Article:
Of course, music was mostly available at this time for the wealthier members of society, in particular the nobility. The most important court in during the Baroque period was that of the "Sun King" Louis XIV of France. All the rest of the royal European courts wanted to mimic the splendor of Louis's palace Versailles with its stunning architecture and art, its parties, and in particular, the dancing.
Louis XIV loved to dance and every year he would come up with new dance steps for the standard court dances. If anyone wanted to come to court to impress him they would have to learn those dances very well in order to try and gain his favor. Much of the music in the Baroque Period was composed for dancing and like the music, the dancing was elegant and ornate. For instance, the Sarabande is in a slow 3/4 time signature, with the emphasis on the second beat of the three. That second beat is "ornamented" in both the music and the dance. For instance, the harpsichord player would play the most ornamented continuo improvisation on the second beat whilst the dancers would do a more complicated step or rise up on their toes for the second beat. This would especially apply to the men for whom it was considered fashionable to have large, strong calves as it was evidence that you were a good dancer.
The Gigue was another popular dance in a faster 6/8 time signature that makes it feel like there are two big beats. Italy, France, and Germany each had their own unique characteristics for the Gigue. The Italian version was fast, simple, but with melodic flourishes within the two big beats. The French version was slower than the Italian, ornamented, and the rhythm within the two big beats was syncopated. The Germans liked what both the Italians and French were doing and so taking the best from both, their Gigues were faster, melodic and complicated. Most Baroque composers wrote dance suites that included the Gigue and the Sarabande, as well as other popular dances like the Allemande, the Courante, and the Minuet; each dance has its own specific rhythmic traits and dance steps.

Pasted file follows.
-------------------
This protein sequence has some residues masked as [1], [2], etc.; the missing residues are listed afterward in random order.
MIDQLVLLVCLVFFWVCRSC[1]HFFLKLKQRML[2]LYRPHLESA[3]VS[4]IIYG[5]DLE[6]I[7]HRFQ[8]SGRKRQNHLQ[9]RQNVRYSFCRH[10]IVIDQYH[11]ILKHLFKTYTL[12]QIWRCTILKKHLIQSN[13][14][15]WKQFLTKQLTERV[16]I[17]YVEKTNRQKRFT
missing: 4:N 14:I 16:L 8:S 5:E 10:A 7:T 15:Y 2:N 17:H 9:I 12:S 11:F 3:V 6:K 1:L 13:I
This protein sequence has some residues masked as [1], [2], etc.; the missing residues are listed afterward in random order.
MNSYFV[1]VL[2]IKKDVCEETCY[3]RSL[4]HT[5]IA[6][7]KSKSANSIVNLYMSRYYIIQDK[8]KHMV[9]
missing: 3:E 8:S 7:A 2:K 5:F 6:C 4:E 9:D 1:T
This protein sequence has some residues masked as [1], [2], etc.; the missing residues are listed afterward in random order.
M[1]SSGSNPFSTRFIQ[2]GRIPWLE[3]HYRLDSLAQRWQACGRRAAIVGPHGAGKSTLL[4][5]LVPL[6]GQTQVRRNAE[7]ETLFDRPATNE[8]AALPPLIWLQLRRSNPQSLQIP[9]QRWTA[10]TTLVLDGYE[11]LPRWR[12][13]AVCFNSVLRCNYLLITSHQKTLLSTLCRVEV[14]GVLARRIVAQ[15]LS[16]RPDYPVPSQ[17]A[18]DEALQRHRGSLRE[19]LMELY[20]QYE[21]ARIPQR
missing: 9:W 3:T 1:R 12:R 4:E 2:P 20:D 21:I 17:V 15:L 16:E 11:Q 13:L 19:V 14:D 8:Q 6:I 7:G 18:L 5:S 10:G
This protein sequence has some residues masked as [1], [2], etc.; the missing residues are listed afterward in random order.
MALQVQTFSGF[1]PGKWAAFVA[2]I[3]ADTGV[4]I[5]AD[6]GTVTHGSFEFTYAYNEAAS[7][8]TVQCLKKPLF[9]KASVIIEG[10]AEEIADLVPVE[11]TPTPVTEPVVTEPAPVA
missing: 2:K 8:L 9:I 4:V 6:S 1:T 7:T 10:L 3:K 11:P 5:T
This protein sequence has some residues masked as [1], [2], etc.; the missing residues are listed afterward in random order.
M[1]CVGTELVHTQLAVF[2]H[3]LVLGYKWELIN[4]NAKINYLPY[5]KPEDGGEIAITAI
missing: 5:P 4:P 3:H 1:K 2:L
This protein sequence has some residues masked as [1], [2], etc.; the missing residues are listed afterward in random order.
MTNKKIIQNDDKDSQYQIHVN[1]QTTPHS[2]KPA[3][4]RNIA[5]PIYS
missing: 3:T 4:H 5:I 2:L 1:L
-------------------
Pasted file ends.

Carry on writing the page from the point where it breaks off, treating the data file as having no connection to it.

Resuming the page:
Even though Baroque music is 400-odd years old, it's definitely still worth getting excited over today, mostly because it's so niche. Switching from a modern violin to a Baroque one or from piano to harpsichord is not something you can just be able to do right away even if you are a really good player. The sound of the music is unique; a Baroque orchestra sounds quite different than a regular symphony orchestra. In fact, Baroque music in terms of structure and improvisatory style is in many ways more closely related to those of jazz rather than classical. That being said, people are generally probably more familiar with Baroque than they might think. Case in point...
One of the most famous composers who is still one of the top three most-well known composers today is J.S. Bach (the other two are Mozart and Beethoven) and his music is all over church services, weddings, and mobile phone ring tones. Most importantly though, the reason that Baroque music has survived and people spend years learning how to play the period instruments is that it is gorgeous and full of rich literature.